Maps & Trail Information

Use the interactive map below for planning your trip on the Tahoe Rim Trail, including trailhead locations, water sources, use regulations and camping restrictions.

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Detailed Trail Segment Information

Tahoe City to Brockway Summit

19.9 Miles

Highlights

The serenity of Watson Lake, rugged lava formed cliffs and cinder cones, and beautiful views of the Truckee River Canyon.

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Big Views and Curious Lava Formations

Between Tahoe City and Brockway Summit, the Tahoe Rim Trail meanders through groves of fir, cedar and aspen and across open hillsides covered with manzanita. The trail climbs steadily from Tahoe City into a mixed forest. Side trails and open slopes offer opportunities to explore cinder cones and ancient lava flows. Midway between the trailheads the terrain flattens and a denser forest provides cool, quiet shade. The trail continues past the Lava Cliffs, a lovely overlook of Lake Tahoe and the peaks lining its north shore, before dropping down to Watson Lake. This shallow lake is thickly fringed with wildflowers in spring and early summer, and is a pleasant spot for fishing, picknicking and camping. Between Watson Lake and Brockway the trail crosses gently rolling slopes covered with a patchwork of small meadows and thick forests.

Brockway Summit to Mt. Rose Summit / Tahoe Meadows

20.3 Miles

Highlights

Tremendous panoramic views and the highest point on the TRT – Relay Peak

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Ascend to the Highest Point on the TRT

Between Brockway and Tahoe Meadows, the TRT winds through thick forests, open meadows, and across the feet of ancient volcanoes. In springtime fields of yellow mules ears sparkle against the backdrop of Lake Tahoe. This segment is prized for its spectacular windswept vistas of Lake Tahoe, the Sierra and the Carson Range.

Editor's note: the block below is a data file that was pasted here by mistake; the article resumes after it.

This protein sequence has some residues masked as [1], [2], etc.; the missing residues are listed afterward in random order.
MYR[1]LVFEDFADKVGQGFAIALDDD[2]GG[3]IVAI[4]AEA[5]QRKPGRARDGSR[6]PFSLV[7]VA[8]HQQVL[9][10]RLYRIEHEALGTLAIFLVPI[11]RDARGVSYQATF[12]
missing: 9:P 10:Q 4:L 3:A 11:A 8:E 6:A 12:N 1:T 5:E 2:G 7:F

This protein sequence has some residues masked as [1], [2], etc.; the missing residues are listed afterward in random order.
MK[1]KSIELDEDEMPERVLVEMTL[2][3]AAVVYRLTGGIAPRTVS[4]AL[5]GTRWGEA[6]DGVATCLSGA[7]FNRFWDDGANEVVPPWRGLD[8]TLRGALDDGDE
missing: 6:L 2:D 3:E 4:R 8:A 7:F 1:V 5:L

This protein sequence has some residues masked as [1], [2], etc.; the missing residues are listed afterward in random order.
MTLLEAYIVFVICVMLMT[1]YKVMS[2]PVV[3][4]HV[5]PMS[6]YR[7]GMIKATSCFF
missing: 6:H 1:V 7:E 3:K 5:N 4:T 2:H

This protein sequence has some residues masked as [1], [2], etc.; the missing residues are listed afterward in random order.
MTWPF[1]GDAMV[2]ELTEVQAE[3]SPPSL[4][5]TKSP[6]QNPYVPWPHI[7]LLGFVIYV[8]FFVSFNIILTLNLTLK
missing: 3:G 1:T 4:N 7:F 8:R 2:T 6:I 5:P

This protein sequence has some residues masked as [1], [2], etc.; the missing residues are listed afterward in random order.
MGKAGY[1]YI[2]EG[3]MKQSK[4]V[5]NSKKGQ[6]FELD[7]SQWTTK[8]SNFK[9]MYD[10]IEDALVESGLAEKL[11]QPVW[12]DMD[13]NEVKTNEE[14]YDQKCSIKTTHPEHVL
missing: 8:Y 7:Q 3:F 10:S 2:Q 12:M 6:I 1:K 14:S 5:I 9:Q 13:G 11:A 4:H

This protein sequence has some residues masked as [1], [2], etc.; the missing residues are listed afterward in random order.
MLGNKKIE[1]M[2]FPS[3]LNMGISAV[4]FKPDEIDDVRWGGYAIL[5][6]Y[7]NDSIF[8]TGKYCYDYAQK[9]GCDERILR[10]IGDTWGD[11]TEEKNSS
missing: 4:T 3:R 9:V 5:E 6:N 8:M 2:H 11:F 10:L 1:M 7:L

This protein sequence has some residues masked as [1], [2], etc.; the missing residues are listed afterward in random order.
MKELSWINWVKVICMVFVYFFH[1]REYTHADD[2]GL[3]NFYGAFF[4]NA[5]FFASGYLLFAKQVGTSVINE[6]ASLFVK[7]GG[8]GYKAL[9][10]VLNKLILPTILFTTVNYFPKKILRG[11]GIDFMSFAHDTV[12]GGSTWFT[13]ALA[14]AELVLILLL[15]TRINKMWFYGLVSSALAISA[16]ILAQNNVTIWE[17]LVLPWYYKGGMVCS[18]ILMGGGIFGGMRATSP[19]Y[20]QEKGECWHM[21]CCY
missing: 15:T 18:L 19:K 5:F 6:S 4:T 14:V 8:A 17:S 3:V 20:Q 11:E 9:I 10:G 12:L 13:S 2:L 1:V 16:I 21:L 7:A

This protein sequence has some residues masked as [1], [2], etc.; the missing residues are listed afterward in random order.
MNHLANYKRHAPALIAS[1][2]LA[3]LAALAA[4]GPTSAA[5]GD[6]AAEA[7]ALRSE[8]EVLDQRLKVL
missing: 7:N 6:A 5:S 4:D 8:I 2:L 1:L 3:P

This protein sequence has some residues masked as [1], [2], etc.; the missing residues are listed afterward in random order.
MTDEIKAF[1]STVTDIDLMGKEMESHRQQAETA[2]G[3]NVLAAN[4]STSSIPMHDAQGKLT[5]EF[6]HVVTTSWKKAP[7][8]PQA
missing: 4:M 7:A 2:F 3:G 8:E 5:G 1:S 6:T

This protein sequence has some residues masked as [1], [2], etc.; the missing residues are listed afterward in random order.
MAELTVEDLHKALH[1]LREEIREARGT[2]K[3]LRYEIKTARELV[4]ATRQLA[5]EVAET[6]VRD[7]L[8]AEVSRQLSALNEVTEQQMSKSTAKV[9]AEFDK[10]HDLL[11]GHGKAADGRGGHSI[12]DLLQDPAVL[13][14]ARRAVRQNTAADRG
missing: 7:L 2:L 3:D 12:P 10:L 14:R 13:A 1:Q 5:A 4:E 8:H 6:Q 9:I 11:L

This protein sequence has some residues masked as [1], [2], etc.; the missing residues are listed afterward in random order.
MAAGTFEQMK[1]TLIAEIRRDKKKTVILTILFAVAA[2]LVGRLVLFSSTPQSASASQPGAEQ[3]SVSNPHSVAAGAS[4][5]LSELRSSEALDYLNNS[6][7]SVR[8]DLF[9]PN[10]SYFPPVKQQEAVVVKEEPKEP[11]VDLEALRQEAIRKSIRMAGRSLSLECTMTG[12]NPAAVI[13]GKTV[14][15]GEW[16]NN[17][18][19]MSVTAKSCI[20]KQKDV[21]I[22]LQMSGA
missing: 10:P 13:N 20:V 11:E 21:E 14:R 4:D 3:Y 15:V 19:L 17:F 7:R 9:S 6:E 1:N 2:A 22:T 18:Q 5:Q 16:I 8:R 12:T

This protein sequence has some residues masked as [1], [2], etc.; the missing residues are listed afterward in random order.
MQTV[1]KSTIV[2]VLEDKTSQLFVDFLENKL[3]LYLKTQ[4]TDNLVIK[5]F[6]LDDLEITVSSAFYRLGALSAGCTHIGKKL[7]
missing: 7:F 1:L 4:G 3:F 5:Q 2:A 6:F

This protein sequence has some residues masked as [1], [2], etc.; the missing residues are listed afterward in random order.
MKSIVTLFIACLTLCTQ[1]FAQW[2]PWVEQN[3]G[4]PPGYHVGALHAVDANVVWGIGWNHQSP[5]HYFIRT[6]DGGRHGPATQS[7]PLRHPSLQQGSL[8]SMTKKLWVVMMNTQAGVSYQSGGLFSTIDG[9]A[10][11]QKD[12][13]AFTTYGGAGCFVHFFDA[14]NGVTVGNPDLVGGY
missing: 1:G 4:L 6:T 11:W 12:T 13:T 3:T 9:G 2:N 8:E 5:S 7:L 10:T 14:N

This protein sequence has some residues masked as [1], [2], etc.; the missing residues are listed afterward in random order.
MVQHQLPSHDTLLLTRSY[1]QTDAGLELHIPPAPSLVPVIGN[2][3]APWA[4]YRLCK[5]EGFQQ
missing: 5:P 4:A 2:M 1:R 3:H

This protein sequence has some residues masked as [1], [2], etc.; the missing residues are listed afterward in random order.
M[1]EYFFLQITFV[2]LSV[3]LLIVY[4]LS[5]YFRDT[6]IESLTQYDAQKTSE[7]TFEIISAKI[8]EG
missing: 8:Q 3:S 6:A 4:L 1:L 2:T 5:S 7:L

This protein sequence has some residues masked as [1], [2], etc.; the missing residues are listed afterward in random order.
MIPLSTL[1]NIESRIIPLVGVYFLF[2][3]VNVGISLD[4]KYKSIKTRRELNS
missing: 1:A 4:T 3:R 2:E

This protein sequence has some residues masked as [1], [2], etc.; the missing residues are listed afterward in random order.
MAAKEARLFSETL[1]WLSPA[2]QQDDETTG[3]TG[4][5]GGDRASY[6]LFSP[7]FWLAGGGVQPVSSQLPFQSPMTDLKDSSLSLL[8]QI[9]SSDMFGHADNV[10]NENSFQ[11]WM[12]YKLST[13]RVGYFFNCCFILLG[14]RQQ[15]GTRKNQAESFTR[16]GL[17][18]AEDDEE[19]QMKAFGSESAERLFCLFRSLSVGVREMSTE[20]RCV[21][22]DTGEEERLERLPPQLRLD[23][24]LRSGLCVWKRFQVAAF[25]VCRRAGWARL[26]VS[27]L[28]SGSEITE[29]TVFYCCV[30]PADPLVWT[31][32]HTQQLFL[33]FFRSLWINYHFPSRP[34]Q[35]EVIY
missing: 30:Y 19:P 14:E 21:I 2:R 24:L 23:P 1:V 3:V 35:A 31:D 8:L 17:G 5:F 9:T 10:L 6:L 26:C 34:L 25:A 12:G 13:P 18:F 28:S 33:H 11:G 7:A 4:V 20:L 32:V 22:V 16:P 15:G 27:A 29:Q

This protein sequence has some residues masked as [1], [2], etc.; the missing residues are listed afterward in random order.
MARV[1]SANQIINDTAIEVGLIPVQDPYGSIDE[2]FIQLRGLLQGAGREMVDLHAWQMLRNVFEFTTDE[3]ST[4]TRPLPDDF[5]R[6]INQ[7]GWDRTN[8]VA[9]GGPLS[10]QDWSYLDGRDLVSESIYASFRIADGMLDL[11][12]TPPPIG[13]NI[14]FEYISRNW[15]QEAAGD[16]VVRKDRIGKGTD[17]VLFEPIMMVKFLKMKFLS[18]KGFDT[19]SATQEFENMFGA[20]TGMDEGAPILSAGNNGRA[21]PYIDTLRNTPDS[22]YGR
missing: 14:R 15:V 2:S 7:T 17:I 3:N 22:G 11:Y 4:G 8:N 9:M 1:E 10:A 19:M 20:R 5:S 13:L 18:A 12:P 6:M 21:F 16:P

The trail climbs away from Brockway for several miles and into the Tahoe National Forests thick and fragrant stands of pine, fir and tobacco brush. It crosses sun-splashed meadows where bright wildflowers are backed by distant lake views. The interior of the segment enters Nevada and the Humboldt-Toiyabe National Forest and treks along the volcanic summits and slopes of the Mt. Rose Wilderness and includes the highest point on the TRT, 10,338′ Relay Peak. Long ridge traverses afford horizon-spanning, nearly continues views south across the entire Tahoe Basin and northwest over the Sierra to Mt. Lassen and beyond.

As the route leaves the Wilderness, crossing a saddle where the views change from the west to the east, a 0.7 mi spur trail ascends to the summit of 10,490′ Mt Houghton, offering expansive views in all directions. Continuing on, towering pines reappear to shelter the trail along its descent to the base of a 130′ waterfall, the highest on the trail.  Hikers pass the junction of the trail to the top of Mt. Rose, then continue to the parking lot at the Mt. Rose trailhead.

Mt. Rose Summit / Tahoe Meadows to Spooner Summit


23.3 Miles

Highlights

Christopher’s Loop (the most photographed section of the TRT) and Marlette Lake View

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Enjoy the Most Photographed Spot on the TRT

Between Tahoe Meadows(8740′) and Spooner Summit (7150′), the TRT roams high above sparkling Lake Tahoe and Marlette Lakes, through sun-warmed conifer stands, and across steep, flower-strewn slopes. This segment is celebrated for its magnificent views, stretching across Lake Tahoe and the high Sierra and past the jagged ranges of the Great Basin. The route is rich in historical reminders, skirting lakes and flumes built to supply water to distant miners on the Comstock. It traverses both dense forests that sprang up after clear-cutting a century ago, and ancient red fir stands spared the ax by their remoteness.